Has an accessible games industry undermined its long-term stability?

"All stakeholders need to come together... this is a challenge for everyone," says head of indie publishing at Square Enix West

The games industry is more accessible than ever before, from training and development tools through to government support and distribution platforms, but has it come at the cost of stability?

Anyone paying attention to the indie scene recently will be aware that the number of games released on Steam is growing at a staggering rate. According to Steam Spy, 7,658 titles were released on the platform in 2017, up from 1,784 in 2014.

This has a few obvious knock-on effects; in 2014 the average number of units a game would shift was 154,000 while the average price across the platform was $11.24. Jump forward to 2017 and those numbers are 46,000 and $9.45 respectively. Additionally, games releasing in 2016 were launching against roughly 70 other titles, but in 2017 that number was in excess of 200.

As an indie developer, if you're not worried by those numbers, you should be. It's not enough to say that the best games will always succeed, regardless of market conditions, because that simply isn't the case.

Not only are there too many games, but the media lacks the bandwidth to provide adequate coverage. This problem is only further compounded by the mechanics of online publications, including vloggers and streamers, which are driven by traffic and therefore drawn towards titles that will generate views, whether that's the needlessly controversial games like House Party and Hatred, or sticking to the mass appeal AAA titles like Call of Duty.


Phil Elliott, director of indie publishing at Square Enix West

Speaking at Gamesforum London last week, director of indie publishing at Square Enix West, Phil Elliot, shared his views with on what all of this means for the industry.

"There is a key difference between now and ten years ago, and this is why it's really important for the industry to take note and not be blasé and shrug their shoulders just because their corner is okay," he says.

"Ten years ago indie games were possible make because of cheap and accessible tools, they were possible to sell because of platforms like Steam, but they were also highlighted by journalists who wanted to find new games, because a lot of tites got cancelled back then. So there was a paucity of games compared to even a couple of years ago. Plus you had gamers that wanted new experiences so they were ready and receptive to hear about new games that were coming out.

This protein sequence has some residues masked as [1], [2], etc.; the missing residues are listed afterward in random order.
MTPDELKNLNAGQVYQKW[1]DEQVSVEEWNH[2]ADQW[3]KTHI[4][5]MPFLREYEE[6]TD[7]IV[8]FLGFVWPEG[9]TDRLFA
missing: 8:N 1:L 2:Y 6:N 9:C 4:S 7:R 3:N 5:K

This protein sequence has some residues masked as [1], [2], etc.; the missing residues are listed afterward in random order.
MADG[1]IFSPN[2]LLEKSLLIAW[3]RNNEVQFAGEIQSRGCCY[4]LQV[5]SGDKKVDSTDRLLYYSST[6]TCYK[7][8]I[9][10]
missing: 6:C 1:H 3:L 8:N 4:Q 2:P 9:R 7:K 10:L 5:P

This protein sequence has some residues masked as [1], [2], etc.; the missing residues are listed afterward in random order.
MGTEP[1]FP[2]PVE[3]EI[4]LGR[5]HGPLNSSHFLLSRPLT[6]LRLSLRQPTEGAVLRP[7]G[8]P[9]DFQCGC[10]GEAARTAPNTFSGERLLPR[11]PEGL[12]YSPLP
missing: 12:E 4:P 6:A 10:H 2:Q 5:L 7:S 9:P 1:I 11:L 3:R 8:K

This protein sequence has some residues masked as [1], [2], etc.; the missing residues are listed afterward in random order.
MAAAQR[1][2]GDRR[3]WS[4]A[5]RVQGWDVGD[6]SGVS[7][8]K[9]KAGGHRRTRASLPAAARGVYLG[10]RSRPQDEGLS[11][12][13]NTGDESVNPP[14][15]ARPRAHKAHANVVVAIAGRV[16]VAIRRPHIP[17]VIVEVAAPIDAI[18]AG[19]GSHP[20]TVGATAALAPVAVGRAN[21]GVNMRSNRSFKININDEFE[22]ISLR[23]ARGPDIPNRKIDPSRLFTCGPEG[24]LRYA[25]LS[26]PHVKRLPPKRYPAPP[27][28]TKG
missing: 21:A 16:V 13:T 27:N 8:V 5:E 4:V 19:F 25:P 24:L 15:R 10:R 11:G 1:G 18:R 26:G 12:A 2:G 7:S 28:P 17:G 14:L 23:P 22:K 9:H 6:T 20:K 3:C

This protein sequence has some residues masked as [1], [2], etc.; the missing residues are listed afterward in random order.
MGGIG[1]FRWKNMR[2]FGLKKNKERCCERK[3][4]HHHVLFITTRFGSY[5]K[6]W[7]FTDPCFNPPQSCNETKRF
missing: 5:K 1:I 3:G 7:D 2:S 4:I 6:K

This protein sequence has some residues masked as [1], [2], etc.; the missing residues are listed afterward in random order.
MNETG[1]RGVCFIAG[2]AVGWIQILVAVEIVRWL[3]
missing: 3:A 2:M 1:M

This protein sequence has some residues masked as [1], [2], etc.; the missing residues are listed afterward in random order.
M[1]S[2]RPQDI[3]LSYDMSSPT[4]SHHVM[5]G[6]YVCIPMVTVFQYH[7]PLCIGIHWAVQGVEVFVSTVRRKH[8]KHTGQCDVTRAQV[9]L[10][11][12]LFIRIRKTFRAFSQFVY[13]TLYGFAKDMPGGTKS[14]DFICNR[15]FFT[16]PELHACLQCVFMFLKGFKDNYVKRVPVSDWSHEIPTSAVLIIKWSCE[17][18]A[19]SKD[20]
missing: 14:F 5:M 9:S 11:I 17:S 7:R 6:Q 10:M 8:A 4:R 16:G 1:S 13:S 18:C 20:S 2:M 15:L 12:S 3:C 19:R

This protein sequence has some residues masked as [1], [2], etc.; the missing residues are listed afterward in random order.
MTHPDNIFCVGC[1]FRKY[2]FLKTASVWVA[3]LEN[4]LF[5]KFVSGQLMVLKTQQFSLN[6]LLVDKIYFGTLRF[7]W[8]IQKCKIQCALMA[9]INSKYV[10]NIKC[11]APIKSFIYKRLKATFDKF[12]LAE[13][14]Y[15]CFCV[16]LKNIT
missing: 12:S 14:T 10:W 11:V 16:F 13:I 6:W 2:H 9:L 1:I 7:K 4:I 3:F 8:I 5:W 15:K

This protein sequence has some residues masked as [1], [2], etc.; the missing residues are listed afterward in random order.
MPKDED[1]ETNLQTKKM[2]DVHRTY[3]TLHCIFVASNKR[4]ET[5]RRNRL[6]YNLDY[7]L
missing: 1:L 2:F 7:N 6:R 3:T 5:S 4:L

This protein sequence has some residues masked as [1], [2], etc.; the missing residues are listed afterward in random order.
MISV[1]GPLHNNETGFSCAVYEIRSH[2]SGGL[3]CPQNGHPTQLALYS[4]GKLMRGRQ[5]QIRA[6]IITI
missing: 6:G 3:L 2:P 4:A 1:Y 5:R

"Now, the difference is, journalists are swamped so there is almost a paralysis when it comes to going out and finding new games and experiences. And gamers, they already have so many games and there is so much choice. This problem now is very different to what it was before and we need some sort of industry-wide action and a thorough debate, an admission on all parts. All stakeholders need to come together: platforms, hardware manufactures, publishers, developers, retail - this is a challenge for everyone."

The industry is faced with a paradox; by taking steps towards curation we put up a barrier to entry that could prevent the best games from reaching consumers but if we don't, these games will be drowned out by the noise of an overcrowded market.

"The industry could have been in real trouble. Without Steam... we may have never seen the indie sector rise up"

"The raw numbers are quite frightening, particularly if you compare them to four of five years ago," says Elliot. "I hear quite a lot from people saying that Steam should curate. A lot of people were surprised when they went away from Greenlight, which wasn't a perfect process as I'm sure anyone would admit, to just an upfront fee."